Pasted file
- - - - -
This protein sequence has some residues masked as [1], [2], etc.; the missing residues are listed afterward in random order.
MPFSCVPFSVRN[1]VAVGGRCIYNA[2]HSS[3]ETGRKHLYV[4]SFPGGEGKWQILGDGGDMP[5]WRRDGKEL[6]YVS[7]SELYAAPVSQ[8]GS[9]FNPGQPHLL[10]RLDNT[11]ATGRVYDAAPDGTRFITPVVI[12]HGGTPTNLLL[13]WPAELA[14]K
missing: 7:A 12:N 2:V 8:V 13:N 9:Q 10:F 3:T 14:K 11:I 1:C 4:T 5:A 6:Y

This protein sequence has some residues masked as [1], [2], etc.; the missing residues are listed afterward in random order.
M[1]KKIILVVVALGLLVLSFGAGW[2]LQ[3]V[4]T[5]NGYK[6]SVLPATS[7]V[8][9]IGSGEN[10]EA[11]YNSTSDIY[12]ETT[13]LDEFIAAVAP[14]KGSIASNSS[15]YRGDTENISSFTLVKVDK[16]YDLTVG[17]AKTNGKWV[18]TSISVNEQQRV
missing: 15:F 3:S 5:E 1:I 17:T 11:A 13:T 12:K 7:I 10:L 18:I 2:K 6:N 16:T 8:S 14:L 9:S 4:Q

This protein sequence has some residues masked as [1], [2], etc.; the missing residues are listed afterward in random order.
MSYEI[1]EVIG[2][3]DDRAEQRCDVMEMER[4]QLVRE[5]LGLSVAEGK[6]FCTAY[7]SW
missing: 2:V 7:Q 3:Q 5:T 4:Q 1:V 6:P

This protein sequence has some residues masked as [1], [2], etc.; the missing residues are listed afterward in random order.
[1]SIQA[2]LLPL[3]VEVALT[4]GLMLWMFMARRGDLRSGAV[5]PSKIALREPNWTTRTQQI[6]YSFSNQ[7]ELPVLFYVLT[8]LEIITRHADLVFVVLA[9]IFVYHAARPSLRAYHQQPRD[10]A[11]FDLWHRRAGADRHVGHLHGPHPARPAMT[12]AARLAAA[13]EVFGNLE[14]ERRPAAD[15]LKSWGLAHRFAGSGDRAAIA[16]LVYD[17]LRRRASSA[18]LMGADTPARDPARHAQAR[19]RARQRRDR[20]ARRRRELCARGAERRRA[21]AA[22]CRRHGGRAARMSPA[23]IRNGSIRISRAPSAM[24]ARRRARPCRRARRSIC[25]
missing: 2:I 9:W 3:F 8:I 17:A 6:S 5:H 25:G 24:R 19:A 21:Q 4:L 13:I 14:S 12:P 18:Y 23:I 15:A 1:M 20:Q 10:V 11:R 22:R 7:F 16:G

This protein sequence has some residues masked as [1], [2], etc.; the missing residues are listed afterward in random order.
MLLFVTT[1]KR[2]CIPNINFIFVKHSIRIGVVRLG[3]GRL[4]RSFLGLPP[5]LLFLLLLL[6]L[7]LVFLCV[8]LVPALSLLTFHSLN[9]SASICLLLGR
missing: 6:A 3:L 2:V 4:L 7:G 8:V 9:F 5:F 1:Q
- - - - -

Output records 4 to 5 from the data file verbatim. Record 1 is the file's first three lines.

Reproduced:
This protein sequence has some residues masked as [1], [2], etc.; the missing residues are listed afterward in random order.
[1]SIQA[2]LLPL[3]VEVALT[4]GLMLWMFMARRGDLRSGAV[5]PSKIALREPNWTTRTQQI[6]YSFSNQ[7]ELPVLFYVLT[8]LEIITRHADLVFVVLA[9]IFVYHAARPSLRAYHQQPRD[10]A[11]FDLWHRRAGADRHVGHLHGPHPARPAMT[12]AARLAAA[13]EVFGNLE[14]ERRPAAD[15]LKSWGLAHRFAGSGDRAAIA[16]LVYD[17]LRRRASSA[18]LMGADTPARDPARHAQAR[19]RARQRRDR[20]ARRRRELCARGAERRRA[21]AA[22]CRRHGGRAARMSPA[23]IRNGSIRISRAPSAM[24]ARRRARPCRRARRSIC[25]
missing: 2:I 9:W 3:F 8:I 17:A 6:S 5:H 25:G 24:R 19:A 21:Q 4:L 13:I 14:S 12:P 18:Y 23:I 15:A 1:M 20:Q 10:V 11:R 22:R 7:F 16:G

This protein sequence has some residues masked as [1], [2], etc.; the missing residues are listed afterward in random order.
MLLFVTT[1]KR[2]CIPNINFIFVKHSIRIGVVRLG[3]GRL[4]RSFLGLPP[5]LLFLLLLL[6]L[7]LVFLCV[8]LVPALSLLTFHSLN[9]SASICLLLGR
missing: 6:A 3:L 2:V 4:L 7:G 8:V 9:F 5:F 1:Q